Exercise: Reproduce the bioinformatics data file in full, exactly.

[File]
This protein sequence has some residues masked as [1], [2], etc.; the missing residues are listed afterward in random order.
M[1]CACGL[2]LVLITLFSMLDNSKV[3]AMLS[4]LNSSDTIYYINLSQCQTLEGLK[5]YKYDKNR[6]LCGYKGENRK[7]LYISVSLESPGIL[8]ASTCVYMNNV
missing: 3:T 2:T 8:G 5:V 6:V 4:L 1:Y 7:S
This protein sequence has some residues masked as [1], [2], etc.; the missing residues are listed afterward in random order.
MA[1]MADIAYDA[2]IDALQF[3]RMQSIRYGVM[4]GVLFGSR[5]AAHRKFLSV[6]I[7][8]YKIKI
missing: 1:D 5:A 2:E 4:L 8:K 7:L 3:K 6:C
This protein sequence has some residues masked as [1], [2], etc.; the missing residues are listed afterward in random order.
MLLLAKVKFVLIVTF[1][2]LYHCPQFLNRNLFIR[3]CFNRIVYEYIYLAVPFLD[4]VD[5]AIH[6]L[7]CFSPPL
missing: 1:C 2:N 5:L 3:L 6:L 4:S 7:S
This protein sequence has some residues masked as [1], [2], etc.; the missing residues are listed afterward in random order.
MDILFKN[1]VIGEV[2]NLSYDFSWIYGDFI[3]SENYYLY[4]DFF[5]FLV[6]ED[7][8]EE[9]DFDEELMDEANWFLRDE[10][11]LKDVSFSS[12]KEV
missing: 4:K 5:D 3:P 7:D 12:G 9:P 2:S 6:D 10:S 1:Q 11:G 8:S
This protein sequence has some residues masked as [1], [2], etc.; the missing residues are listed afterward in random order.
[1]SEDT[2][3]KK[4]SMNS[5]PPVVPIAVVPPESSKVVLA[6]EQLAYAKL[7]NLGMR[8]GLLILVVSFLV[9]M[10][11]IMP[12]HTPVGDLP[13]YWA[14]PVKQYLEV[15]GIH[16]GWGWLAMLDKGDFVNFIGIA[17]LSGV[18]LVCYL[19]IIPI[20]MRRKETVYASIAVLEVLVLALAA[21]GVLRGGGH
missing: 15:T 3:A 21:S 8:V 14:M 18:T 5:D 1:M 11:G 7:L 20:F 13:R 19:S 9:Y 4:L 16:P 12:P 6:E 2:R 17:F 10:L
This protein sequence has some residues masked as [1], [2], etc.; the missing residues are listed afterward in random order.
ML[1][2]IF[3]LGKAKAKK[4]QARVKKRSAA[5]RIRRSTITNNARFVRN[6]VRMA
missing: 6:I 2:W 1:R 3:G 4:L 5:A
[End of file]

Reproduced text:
This protein sequence has some residues masked as [1], [2], etc.; the missing residues are listed afterward in random order.
M[1]CACGL[2]LVLITLFSMLDNSKV[3]AMLS[4]LNSSDTIYYINLSQCQTLEGLK[5]YKYDKNR[6]LCGYKGENRK[7]LYISVSLESPGIL[8]ASTCVYMNNV
missing: 3:T 2:T 8:G 5:V 6:V 4:L 1:Y 7:S
This protein sequence has some residues masked as [1], [2], etc.; the missing residues are listed afterward in random order.
MA[1]MADIAYDA[2]IDALQF[3]RMQSIRYGVM[4]GVLFGSR[5]AAHRKFLSV[6]I[7][8]YKIKI
missing: 1:D 5:A 2:E 4:L 8:K 7:L 3:K 6:C
This protein sequence has some residues masked as [1], [2], etc.; the missing residues are listed afterward in random order.
MLLLAKVKFVLIVTF[1][2]LYHCPQFLNRNLFIR[3]CFNRIVYEYIYLAVPFLD[4]VD[5]AIH[6]L[7]CFSPPL
missing: 1:C 2:N 5:L 3:L 6:L 4:S 7:S
This protein sequence has some residues masked as [1], [2], etc.; the missing residues are listed afterward in random order.
MDILFKN[1]VIGEV[2]NLSYDFSWIYGDFI[3]SENYYLY[4]DFF[5]FLV[6]ED[7][8]EE[9]DFDEELMDEANWFLRDE[10][11]LKDVSFSS[12]KEV
missing: 4:K 5:D 3:P 7:D 12:G 9:P 2:S 6:D 10:S 1:Q 11:G 8:S
This protein sequence has some residues masked as [1], [2], etc.; the missing residues are listed afterward in random order.
[1]SEDT[2][3]KK[4]SMNS[5]PPVVPIAVVPPESSKVVLA[6]EQLAYAKL[7]NLGMR[8]GLLILVVSFLV[9]M[10][11]IMP[12]HTPVGDLP[13]YWA[14]PVKQYLEV[15]GIH[16]GWGWLAMLDKGDFVNFIGIA[17]LSGV[18]LVCYL[19]IIPI[20]MRRKETVYASIAVLEVLVLALAA[21]GVLRGGGH
missing: 15:T 3:A 21:S 8:V 14:M 18:T 5:D 1:M 11:G 7:L 20:F 13:R 19:S 9:Y 4:L 16:P 12:P 6:E 2:R 17:F 10:L
This protein sequence has some residues masked as [1], [2], etc.; the missing residues are listed afterward in random order.
ML[1][2]IF[3]LGKAKAKK[4]QARVKKRSAA[5]RIRRSTITNNARFVRN[6]VRMA
missing: 6:I 2:W 1:R 3:G 4:L 5:A